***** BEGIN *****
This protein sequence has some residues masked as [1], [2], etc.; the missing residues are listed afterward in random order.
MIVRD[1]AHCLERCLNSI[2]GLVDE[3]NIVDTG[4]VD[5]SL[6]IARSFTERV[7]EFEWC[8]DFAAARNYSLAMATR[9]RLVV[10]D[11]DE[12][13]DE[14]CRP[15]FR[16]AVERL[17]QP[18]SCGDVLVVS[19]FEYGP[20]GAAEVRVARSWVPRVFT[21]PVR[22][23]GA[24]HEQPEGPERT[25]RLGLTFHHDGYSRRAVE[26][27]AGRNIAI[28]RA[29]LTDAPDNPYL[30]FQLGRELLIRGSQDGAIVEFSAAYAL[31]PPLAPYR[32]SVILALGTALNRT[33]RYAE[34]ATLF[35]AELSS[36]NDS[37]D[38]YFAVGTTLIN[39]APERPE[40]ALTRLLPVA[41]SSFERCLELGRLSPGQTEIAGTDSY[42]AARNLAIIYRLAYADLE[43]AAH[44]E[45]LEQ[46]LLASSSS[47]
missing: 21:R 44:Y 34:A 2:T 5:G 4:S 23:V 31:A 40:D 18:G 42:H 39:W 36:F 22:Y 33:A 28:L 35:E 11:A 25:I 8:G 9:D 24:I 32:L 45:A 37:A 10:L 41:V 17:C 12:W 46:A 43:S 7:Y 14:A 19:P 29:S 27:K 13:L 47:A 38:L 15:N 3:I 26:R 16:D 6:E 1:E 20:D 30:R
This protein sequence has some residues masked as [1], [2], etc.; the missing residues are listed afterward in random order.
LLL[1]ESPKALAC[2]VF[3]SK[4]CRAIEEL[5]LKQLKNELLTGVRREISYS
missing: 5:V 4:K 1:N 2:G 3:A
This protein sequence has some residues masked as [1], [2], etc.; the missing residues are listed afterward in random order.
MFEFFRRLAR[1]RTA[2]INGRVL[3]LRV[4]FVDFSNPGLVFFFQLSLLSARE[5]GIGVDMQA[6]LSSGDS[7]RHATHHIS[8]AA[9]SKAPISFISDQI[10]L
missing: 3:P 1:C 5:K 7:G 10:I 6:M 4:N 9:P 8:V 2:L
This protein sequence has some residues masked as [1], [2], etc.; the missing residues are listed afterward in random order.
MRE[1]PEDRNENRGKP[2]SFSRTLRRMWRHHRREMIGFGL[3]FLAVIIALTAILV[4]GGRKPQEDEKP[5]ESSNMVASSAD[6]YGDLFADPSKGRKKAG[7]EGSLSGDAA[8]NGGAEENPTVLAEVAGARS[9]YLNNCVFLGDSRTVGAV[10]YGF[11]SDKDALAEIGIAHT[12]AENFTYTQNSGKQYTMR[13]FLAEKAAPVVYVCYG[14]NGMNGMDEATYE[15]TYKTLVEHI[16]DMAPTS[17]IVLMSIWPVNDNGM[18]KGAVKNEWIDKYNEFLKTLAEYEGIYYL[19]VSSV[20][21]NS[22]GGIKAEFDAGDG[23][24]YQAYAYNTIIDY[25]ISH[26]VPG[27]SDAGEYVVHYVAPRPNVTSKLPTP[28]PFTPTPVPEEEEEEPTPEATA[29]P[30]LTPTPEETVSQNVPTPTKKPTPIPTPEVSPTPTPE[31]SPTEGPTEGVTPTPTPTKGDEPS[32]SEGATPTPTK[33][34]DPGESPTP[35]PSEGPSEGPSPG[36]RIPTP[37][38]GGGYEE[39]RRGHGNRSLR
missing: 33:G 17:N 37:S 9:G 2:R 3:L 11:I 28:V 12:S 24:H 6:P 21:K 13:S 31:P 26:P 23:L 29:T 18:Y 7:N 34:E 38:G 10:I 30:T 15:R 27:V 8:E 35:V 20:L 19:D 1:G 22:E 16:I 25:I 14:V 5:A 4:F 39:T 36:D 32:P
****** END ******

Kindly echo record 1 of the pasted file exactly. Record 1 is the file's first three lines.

This protein sequence has some residues masked as [1], [2], etc.; the missing residues are listed afterward in random order.
MIVRD[1]AHCLERCLNSI[2]GLVDE[3]NIVDTG[4]VD[5]SL[6]IARSFTERV[7]EFEWC[8]DFAAARNYSLAMATR[9]RLVV[10]D[11]DE[12][13]DE[14]CRP[15]FR[16]AVERL[17]QP[18]SCGDVLVVS[19]FEYGP[20]GAAEVRVARSWVPRVFT[21]PVR[22][23]GA[24]HEQPEGPERT[25]RLGLTFHHDGYSRRAVE[26][27]AGRNIAI[28]RA[29]LTDAPDNPYL[30]FQLGRELLIRGSQDGAIVEFSAAYAL[31]PPLAPYR[32]SVILALGTALNRT[33]RYAE[34]ATLF[35]AELSS[36]NDS[37]D[38]YFAVGTTLIN[39]APERPE[40]ALTRLLPVA[41]SSFERCLELGRLSPGQTEIAGTDSY[42]AARNLAIIYRLAYADLE[43]AAH[44]E[45]LEQ[46]LLASSSS[47]
missing: 21:R 44:Y 34:A 2:T 5:G 4:S 23:V 31:A 40:D 18:G 42:H 39:W 36:F 22:Y 33:A 28:L 35:E 11:A 25:I 8:G 9:D 24:I 32:L 45:A 37:A 10:L 41:V 17:C 12:W 46:A 43:S 7:Y 14:A 19:P 29:S 27:K 13:L 47:A 38:L 15:N 3:I 26:R 16:D 6:E 1:E 20:D 30:R